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Sarcoma – Raising Awareness for this Soft Tissue Cancer

The recent Sarcoma Awareness Week organized by Sarcoma UK, the bone and soft tissue cancer charity, aimed to raise awareness of the condition through a new patient campaign called Sarcoma Voices.

Sarcoma Voices are people who have been affected by sarcoma cancer, either as a patient, carer or family member, who want to share their story and experiences to help shape and improve sarcoma services and care and to raise awareness.

What are sarcomas?

Sarcomas are rare cancers that develop in the soft tissues of the body as well as bone, nerves, cartilage, tendons, blood vessels and the fatty and fibrous tissues.

In fact, they are so rare that sarcomas make up only 1% of all cancers diagnosed in the UK, but this doesn’t make the condition any less devastating for the 3,800 new cases diagnosed each year. There are around 70 different sub-types of sarcoma each of which can be very difficult to diagnose. Currently there are around 12,000 people living with sarcoma in the UK and patients with a bone or soft tissue diagnosis tend to be younger than the majority of other cancer patients.

You may be surprised to know that 16% of bone or soft tissue sarcomas are diagnosed in patients under the age of 30, 11% in childhood and a further 14% in teenagers. Most sarcomas affect the limbs, most frequently the leg. About 15% affect the head and neck area or are found externally on the trunk, while the remainder will be found internally in the abdominal area.

Causes of Sarcoma

The causes of most sarcomas are relatively unknown, however some patients who had an eye cancer as a child could have a genetic defect which also gives them a pre-disposition to sarcoma in later life. People with neurofibromatosis type 1 (a condition that causes the growth of benign and malignant tumours) may have a tendency to develop sarcomas.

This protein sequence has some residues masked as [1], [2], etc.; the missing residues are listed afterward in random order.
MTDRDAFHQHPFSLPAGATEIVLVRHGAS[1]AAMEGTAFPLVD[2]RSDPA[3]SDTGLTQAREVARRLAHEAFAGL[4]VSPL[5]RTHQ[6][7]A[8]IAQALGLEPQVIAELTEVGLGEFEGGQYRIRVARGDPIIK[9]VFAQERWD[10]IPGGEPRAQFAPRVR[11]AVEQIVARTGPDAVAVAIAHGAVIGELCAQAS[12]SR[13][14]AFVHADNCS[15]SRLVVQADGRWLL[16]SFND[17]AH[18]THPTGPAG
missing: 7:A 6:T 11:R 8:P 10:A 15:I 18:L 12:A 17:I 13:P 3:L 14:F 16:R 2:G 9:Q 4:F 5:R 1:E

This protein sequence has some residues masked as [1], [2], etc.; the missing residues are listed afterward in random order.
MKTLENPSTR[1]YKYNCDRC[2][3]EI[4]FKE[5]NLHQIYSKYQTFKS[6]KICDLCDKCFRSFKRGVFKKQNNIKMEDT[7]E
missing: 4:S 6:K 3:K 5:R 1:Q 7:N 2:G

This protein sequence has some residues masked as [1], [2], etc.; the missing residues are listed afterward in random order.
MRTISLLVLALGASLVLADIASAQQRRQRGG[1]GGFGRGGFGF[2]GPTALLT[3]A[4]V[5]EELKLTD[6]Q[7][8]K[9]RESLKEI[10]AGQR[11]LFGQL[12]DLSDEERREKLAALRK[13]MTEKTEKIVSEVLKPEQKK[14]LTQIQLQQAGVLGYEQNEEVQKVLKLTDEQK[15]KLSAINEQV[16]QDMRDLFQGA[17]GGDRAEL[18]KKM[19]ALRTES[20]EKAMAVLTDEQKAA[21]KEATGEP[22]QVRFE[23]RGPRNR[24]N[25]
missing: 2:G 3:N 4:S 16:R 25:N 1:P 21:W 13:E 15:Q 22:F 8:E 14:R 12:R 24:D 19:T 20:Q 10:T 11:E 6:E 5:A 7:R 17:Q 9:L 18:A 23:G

Occasionally patients who have had radiotherapy for another cancer are diagnosed with sarcoma and as they can appear almost anywhere on or in the body, many are only found following investigations for a condition, which may be unconnected with cancer.

Dad and kids on holiday

How do you treat Sarcomas?

Sarcomas can be treated by radiotherapy, chemotherapy and surgery. Your doctor or consultant will plan your treatment taking into account:

  • The type of sarcoma you have
  • How far your cancer has grown or spread
  • Your general health and fitness
  • Your age
Coping with a new diagnosis

It must be very difficult to cope with a diagnosis of any form of cancer. I suppose at first it must be very upsetting even traumatic and the feeling of being frightened about what the future holds must add to the suffering. I would presume most people that have just heard they have cancer, may be questioning ‘why me’ or be confused if they appear to feel fit and healthy, or even feel helpless.

Another problem you may have to cope with is feeling very tired and lethargic a lot of the time, especially while receiving treatment or if the sarcoma is advanced. With any medical condition it is very important to get as much useful information about the condition and how it is best treated. This will help you to make the best decisions and possibly ease some of the concerns you may have.

Try and stay positive

However some people don’t always want to know lots of information about an illness in the early stages of diagnosis, as they need time to come to terms with being told they have cancer first. Well meaning friends or relatives may make all sorts of suggestions about what you can do. But you don’t have to make any sudden or drastic changes to your lifestyle as this could only add more stress to your life and unsettle you. If you have recently been diagnosed and treated, you may feel you have had enough change for a while.

I think I would need a period of time to reflect on the sudden changes to my life and time away from other daily distractions, to be able to find a way to digest the rafts of information and find my own way forward without interaction from others. I suppose we would all deal with bad news differently and what may work for one person may not for another.

If you choose to get away from it all and travel abroad, make sure you get specialist cancer insurance to give you the peace of mind protection in the event you need emergency medical treatment. Free Spirit’s confidential medical screening for specialist sarcoma cancer cover couldn’t be easier! We will ask you some questions about your condition so that you get the cover you need.

For further advice on sarcoma cancer and information of local support groups visit Macmillan Cancer Support or Wikipedia Sarcoma

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